eternal sunshine of the spotless balance sheet

eternal_sunshineNoted financial blogger Barry Ritholtz comments on macroeconomic housekeeping, the unexplored links between shrinking demand and credit-starved supply, and support for commodities and commodity-linked markets/currencies once institutional capital resumes its existential search for yield…

The Eternal Optimism of Opening Day

As we are one week removed from Opening Day, the eternal optimism this time of the year is always apparent. The weather gets nice and the forever belief of a fan is always ‘this is the year.’ Cub fans can relate, with no disrespect to them as I am the Cubs of my baseball fantasy rotisserie league, aka never won. There is also the hope now that 2009 will be the bear killer as we are just a few months away from matching the length of the longest post WWII recession, that of the early 1980’s. There are also fingers crossed that the extraordinary steps taken by our Fed, Treasury, Congress and President can engender a recovery.

Before I give my opinion on this, let me first give my quick background review on what brought us to today. Alan Greenspan, an Ayn Rand disciple who ironically became head of the Kingdom of Market Manipulation and industrial policy, the Federal Reserve, sowed the seeds for the credit bubble as artificially low interest rates created a mad scramble for yield that resulted in a massive misallocation of capital and huge leverage. Many go drunk at the credit party, such as consumers, bankers, other lenders and politicians, but Greenie, Mr. Bernanke and their cohorts brought the booze, the kegs, shot glasses and funnels.

The broken damn that flooded us with easy credit coincident with too much spending at all levels has brought us a total debt level to GDP of 350% and a household debt to disposable income ratio of 123%, from below 90% in 1995, both higher than in the great depression. If only the Fed let the 2000-2002 cap ex led recession run its course, I wouldn’t be here talking about monetary policy and political science. I’d be talking about P/E ratio’s, returns on equity and earnings growth instead. But, we’re here and our future right now is beholden to those who live and work in our nations capital instead of to the industriousness of our private sector.

We have B52 Ben (I upgraded him from helicopter pilot) carpetbombing us with money and he won’t stop until we have completely inflated our way out of our massive debt that ironically, as I previously mentioned, is a hangover from the last period of easy money. So Ben wants us to drink more and more to somehow cure our hangover. He and Tim Geithner are trying to put Humpty Dumpty back together again. Humpty Dumpty was a consumer that borrowed too much, spent too much and saved too little. Their new creation, the TALF, is trying to jump start the securitization market so consumers can get access to easy credit again. Huh? What’s so bad about a recession if not allowing one to happen, gets us into this mess? Why can’t we just allow Mother Nature to run its course? Also, this whole talk about once the banking system gets fixed, everything will be fine, is a fallacy. Problems in the banking system are just the symptoms. The disease is the overleveraged consumer and implosion in the housing sector. When house prices stop going down, Voila! The banking system is fixed.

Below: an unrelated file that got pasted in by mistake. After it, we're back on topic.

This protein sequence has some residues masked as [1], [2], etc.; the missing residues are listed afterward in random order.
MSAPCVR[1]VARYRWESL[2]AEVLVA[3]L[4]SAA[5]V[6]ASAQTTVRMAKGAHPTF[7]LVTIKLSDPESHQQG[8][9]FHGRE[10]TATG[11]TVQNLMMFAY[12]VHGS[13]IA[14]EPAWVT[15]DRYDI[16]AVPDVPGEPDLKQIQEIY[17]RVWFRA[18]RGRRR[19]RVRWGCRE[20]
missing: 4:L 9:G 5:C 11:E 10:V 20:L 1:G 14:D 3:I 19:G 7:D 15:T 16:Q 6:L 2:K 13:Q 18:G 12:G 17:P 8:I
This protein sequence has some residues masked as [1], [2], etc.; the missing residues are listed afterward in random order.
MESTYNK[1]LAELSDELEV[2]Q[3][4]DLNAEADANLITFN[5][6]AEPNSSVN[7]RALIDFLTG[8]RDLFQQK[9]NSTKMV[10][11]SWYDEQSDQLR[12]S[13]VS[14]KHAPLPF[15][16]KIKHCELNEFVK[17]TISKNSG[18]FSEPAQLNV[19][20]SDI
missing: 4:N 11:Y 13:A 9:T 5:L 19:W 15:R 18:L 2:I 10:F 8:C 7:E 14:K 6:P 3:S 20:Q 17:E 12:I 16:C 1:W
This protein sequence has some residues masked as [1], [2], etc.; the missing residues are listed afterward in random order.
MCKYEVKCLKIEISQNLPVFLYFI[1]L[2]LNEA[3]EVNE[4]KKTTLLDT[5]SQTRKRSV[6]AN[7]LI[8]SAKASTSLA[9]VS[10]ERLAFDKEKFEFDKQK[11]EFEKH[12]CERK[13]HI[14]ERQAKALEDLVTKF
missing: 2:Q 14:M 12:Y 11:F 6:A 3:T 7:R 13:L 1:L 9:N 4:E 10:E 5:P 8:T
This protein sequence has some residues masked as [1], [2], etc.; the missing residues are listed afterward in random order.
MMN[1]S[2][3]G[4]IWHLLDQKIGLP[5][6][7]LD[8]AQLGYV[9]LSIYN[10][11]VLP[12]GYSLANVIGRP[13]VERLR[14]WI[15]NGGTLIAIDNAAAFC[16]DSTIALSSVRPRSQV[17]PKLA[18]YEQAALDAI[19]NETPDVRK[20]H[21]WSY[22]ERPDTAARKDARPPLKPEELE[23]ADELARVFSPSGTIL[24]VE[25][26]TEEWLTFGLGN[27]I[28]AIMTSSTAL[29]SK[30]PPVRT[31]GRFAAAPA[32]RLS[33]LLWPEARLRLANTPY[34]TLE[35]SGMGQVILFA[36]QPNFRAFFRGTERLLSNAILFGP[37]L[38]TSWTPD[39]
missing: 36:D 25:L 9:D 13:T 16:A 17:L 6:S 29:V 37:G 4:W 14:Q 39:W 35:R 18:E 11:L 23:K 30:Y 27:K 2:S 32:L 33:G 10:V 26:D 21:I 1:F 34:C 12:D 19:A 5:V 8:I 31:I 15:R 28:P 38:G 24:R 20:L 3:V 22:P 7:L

In light of the policy steps of our government officials, one has to compare it to the last attempt at cleaning up the aftermath of a debt bubble, that of the Japanese. They responded with stimulus plan after stimulus plan, new bridge and road after new bridge and road, and lower and lower interest rates capped off by quantitative easing. Look where that got them. Last week’s announcement of another Japanese stimulus plan reminded me of the show on VH1, ‘I love the ‘90s’ and also the movie ‘Groundhog Day.’ My point in this is twofold. #1, in a period of huge deleveraging, the cost of money doesn’t matter if people don’t want to borrow. The Fed can bully mortgage rates down to 3% but if the home ownership rate is going back to its longer term trend of about 64% from its high of 68%, it won’t matter. Refi’s are great but the Fed is not spending $1 trillion to buy MBS to help refi’s. If this country’s savings rate is heading back to the 7-10% range, who cares where borrowing rates are. All we are doing is delaying the inevitable, however painful, consumer debt paydown. #2, I’ve never seen a period of history where one can print, borrow and spend their way to prosperity and without nasty unintended consequences as a result.

With all this uplifting talk I know, I will shift to the markets and discuss some secular themes that even bureaucrats and economists can’t screw up. That is globalization, notwithstanding the recent disgust with crony capitalism, the fall of the Berlin Wall, fall of Communism in Russia, the dramatic free market shifts in China and India, the resurgence in the rest of Asia after their crisis in 1997 and the stability in many natural resource producing Latin American countries. I’m not talking about Venezuela of course. These are long lasting trends where the taste of freedom and economic prosperity won’t go away even with the current cyclical hiccup. Yes they benefited from the US consumer growing to almost 20% of global GDP and everyone wanted to feed the beast but it was more than that. The growing middle class in many parts of the world and the need for infrastructure to complement that helped to fuel a rise in commodities which followed 20 years of underinvestment.